The Best Trader I Have Ever Known
- Posted by Robert Sinn
- on April 19th, 2012
For roughly six months during 2006 I worked as a proprietary trader at a small but well known prop trading firm in South Florida. It was a small office with about a dozen experienced traders (some much more than others but there were no newbies) who traded anywhere from $500,000 to $5 million accounts. The guy who invited me to work in this office was also a veteran trader himself who happened to also be one of the firms managing partners. His name was Mark and he also happens to be the best trader I have ever personally had the pleasure of witnessing with my own eyes.
The time period between 2006 and early 2007 was a special market environment for equities: There were many individual equities and sectors that were in the midst of huge bull advances/trends. However, simply because a market is experiencing a large bullish advance does not mean that there are hundred dollar bills falling from trees. After all, has every trader who has traded $AAPL or $PCLN this year made buckets of cash? Simply stated, good market conditions with plenty of strong trends and new money flowing into equities are akin to a runner enjoying cool temperatures with the wind at his back before setting off to run a marathon. However, just as cool temperatures and a strong tailwind do not ensure that a runner will finish the race – a strong uptrend and bullish equity market environment does not ensure that a trader will be profitable.
Make no mistake, an inept trader will lose money in all market environments – it will just be a lot easier to see who is “swimming naked” in difficult market conditions. One of the favorite stories of “seasoned veterans” when I began prop trading was to recount the 1999-early 2000 NASDAQ bubble period. Mark’s favorite story was of the used car salesman who passed his Series 7 and within months was buying $500,000 worth of tech stocks each morning before flipping them for $10,000+ gains less than an hour later. On those rare occasions in which his basket of stocks did not go higher by lunch time this trader would simply continue to hold until his holdings were back in the green – this went on for months until he was permanently carried out of the market in multiple “body bags” by one of the more remarkable gap events in market history:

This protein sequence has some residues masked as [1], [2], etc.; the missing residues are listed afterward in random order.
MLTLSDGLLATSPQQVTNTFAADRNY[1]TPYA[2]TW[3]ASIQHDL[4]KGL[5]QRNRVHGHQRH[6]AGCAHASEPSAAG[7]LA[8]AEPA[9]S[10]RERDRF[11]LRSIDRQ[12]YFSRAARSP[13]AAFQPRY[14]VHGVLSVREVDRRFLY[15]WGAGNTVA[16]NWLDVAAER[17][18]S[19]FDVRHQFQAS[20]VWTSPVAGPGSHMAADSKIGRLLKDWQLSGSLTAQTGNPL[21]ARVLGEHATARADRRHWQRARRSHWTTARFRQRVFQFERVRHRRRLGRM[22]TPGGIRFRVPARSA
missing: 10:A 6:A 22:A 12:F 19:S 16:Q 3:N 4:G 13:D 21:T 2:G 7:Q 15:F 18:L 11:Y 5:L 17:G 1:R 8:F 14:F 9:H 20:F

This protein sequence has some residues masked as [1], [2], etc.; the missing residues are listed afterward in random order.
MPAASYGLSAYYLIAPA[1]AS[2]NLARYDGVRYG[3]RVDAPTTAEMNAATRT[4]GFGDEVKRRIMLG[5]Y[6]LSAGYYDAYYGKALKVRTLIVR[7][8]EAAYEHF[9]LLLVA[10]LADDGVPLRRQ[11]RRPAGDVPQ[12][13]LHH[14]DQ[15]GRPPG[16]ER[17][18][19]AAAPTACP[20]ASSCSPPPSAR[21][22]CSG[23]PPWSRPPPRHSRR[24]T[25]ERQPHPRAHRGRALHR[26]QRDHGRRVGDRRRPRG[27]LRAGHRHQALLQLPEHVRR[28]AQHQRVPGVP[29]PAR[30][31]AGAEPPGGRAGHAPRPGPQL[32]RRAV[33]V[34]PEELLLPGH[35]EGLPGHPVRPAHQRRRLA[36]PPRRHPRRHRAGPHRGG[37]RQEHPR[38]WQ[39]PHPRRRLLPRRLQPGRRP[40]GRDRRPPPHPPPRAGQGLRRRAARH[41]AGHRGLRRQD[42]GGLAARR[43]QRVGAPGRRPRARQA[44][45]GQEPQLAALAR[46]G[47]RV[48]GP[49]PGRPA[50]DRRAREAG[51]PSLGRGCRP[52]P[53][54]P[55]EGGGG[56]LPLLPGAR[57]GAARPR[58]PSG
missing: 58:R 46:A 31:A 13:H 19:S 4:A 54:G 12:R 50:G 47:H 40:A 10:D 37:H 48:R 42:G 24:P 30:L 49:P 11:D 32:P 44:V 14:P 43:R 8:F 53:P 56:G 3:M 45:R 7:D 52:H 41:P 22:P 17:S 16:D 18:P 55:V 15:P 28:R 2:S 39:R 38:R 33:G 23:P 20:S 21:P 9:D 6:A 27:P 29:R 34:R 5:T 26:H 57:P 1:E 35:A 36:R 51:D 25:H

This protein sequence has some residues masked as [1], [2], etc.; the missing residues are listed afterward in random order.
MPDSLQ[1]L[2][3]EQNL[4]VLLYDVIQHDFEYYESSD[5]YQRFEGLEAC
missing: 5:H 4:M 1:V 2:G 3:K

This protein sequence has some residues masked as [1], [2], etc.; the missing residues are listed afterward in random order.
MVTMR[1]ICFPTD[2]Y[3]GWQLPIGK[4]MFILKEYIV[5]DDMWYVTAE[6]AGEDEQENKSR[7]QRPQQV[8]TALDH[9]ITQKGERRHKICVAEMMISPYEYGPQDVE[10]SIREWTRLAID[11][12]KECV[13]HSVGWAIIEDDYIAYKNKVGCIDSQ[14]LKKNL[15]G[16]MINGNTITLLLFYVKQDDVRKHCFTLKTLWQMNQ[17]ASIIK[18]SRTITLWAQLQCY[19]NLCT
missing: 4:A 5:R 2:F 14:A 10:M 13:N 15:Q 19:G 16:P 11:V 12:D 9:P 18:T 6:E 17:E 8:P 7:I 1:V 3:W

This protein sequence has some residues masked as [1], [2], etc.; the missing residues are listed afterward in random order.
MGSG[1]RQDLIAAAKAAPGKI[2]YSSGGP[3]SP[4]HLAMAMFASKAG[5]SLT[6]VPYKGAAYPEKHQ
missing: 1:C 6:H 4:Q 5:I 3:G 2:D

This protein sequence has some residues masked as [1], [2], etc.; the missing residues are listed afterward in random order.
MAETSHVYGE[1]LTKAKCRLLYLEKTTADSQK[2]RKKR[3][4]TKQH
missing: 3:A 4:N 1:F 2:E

Evidently the “used car trader” was long over $1,000,000 of $MSTR when the stock was suddenly halted -the ensuing 50%+ gap lower inflicted catastrophic losses on him and the prop trading firm (he wasn’t the only trader on the desk caught in MSTR). The lesson to be learned (and repeatedly emphasized) by this story, and many stories like it, is that any moron can get lucky and make money for a few months in a raging bull market but they NEVER keep it.
Mark made money during the tech bubble but he was far from the most profitable trader in his office. However, during 2006-2007 his results were far superior to any trader in the office (or anywhere else for that matter) – here are a few of his stats that I can personally attest to having witnessed:
- 21 consecutive profitable trading days
- largest single day drawdown during 2006 of $4,500 vs. largest single day gain of $21,500 (superb ratio)
- 18 consecutive profitable months
Mark had many characteristics and personality traits that set him head & shoulders above the crowd of traders (some of which I have managed to replicate in my own trading, others which I have not):
- He was NEVER emotional – if he took a $2,500 “rip” on a trade he took the loss and moved on, there was no emotion in his game
- Mark had an uncanny ability to let winners ride while cutting losses short (on individual trades but also more importantly on trading sessions)
- He was very well capitalized and never put himself under pressure to make money on a given day/week/month (the pressure that most new traders put themselves under to make money is often highly understated)
- He had a fairly precise process of identifying high probability trade setups in addition to a great deal of experience “reading the tape” – once he took the trade he had an even more precise process which allowed him to manage risk and let profits run
There is already a wealth of information on identifying “in play” stocks (news related with well above average volume), therefore I won’t delve into this subject any further. However, I will simply state that the real skill is in identifying the stocks which will trend intra-day due to strong institutional order flow – there was no better trader at finding these types of stock setups than Mark. Once he was in a large position that was “working” (solidly green P+L) Mark had a special technique for allowing his trades to work: He would get up and leave the office.
More on the best trader I have ever known tomorrow….
The information in this blog post represents my own opinions and does not contain a recommendation for any particular security or investment. I or my affiliates may hold positions or other interests in securities mentioned in the Blog, please see my Disclaimer page for my full disclaimer.blog comments powered by Disqus
Robert Sinn is a professional trader and market analyst who focuses on multiple asset classes including equities, futures, options and currencies. He integrates fundamental and technical analysis. More »